Gregory La Cava

July 22–August 15, 2005


Hailed by W. C. Fields as “the second funniest man in America,” Gregory La Cava (1892–1952) was responsible for some of the most caustic screwball comedies and political satires of the Great Depression. This comprehensive retrospective features the writer-director’s pioneering animation and nearly all his surviving fiction films, which combine wit and pathos in startling measure. La Cava’s depictions of class warfare and sexual subversion are populated by a rogue’s gallery of fast-talking, pie-eyed schemers. His treatment of prostitution, mental illness, and immigrant life was ahead of its time. So was his peculiar sort of feminism: his male characters tend to be shameless, boorish, or spineless, while his women, even the gold diggers and dipsomaniacs, are far more cunning and strong-willed, discovering that they can have it all: careers, affairs, and female companionship. A hard-drinking iconoclast (alcohol was the ruin of him), La Cava demanded full autonomy from studio heads and seldom used a prepared script, instead inventing ingenious gags, dialogue, and plot turns while in the thick of production. Actors like Carole Lombard, Katharine Hepburn, Ginger Rogers, and William Powell thrilled to the prospect of working without a net, and gave him the performances of their careers.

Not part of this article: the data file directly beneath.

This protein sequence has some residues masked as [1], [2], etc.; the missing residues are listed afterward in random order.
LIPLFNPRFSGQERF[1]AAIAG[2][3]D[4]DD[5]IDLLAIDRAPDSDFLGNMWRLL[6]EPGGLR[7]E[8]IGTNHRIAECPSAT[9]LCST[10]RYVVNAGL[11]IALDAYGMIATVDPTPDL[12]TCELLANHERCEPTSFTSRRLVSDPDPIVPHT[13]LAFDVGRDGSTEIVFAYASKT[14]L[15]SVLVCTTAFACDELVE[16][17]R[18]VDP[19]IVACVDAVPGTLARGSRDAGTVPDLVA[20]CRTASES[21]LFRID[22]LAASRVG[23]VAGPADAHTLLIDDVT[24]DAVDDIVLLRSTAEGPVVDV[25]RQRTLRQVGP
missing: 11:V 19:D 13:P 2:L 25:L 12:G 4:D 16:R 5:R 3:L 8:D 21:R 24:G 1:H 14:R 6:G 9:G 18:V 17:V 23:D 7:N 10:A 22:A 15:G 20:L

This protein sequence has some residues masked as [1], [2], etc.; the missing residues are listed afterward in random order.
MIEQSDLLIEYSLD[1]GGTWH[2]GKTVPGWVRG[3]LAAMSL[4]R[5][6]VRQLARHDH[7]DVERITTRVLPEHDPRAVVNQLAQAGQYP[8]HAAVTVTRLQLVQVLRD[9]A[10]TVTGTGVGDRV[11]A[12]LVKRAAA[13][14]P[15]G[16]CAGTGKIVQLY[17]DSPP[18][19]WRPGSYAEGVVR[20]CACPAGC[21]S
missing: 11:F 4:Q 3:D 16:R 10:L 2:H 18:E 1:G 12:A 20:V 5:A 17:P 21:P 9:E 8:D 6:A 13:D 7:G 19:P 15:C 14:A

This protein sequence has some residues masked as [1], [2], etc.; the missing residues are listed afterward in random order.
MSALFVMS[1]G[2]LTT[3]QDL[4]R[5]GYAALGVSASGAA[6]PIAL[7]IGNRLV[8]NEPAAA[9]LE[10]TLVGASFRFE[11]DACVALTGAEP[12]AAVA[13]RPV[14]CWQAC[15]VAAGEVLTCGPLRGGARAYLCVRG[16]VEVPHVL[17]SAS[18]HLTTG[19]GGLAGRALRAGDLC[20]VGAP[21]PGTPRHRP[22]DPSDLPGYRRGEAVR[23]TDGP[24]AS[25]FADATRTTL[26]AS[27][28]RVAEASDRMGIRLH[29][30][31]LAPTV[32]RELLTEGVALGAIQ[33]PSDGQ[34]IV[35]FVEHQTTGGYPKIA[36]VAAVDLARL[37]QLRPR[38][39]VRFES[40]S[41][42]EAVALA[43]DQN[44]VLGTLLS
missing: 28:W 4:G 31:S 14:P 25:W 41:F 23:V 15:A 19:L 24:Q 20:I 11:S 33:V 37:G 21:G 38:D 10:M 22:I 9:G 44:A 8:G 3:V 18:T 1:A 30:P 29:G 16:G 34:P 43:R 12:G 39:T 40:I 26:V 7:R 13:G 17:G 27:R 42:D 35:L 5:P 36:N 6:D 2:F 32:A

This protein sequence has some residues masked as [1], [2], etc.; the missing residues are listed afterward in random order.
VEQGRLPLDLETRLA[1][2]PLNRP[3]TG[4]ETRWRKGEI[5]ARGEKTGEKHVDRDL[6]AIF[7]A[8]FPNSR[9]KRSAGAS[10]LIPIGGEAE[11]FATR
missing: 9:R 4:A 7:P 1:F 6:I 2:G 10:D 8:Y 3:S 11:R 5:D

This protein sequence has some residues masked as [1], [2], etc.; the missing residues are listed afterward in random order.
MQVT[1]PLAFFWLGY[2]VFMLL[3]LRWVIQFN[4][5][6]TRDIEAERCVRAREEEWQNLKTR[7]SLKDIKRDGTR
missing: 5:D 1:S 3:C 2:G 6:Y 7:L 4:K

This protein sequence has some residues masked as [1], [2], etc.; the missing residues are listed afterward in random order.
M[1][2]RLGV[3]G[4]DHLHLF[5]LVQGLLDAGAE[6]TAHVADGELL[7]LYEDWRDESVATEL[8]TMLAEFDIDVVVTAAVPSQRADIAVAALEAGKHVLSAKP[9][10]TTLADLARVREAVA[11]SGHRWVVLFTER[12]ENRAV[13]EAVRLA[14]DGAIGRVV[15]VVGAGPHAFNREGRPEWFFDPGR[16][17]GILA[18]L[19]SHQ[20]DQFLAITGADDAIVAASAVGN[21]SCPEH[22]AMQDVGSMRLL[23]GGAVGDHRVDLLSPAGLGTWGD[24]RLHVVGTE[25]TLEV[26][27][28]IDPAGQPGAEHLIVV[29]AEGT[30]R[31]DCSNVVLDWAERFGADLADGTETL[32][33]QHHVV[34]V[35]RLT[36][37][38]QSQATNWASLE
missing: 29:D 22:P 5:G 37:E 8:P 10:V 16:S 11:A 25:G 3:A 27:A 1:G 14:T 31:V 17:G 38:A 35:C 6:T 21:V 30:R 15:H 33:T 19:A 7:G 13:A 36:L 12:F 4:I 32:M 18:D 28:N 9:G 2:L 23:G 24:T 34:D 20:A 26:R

Organized by Joshua Siegel, Assistant Curator, Department of Film and Media.

Special thanks to Warner Bros., The Library of Congress, George Eastman House, MCA/Universal, Twentieth Century Fox, UCLA Film and Television Archive, Columbia Pictures Repertory, bfi National Film and Television Archive, and the Cinémathèque Québécoise for the loan of prints.


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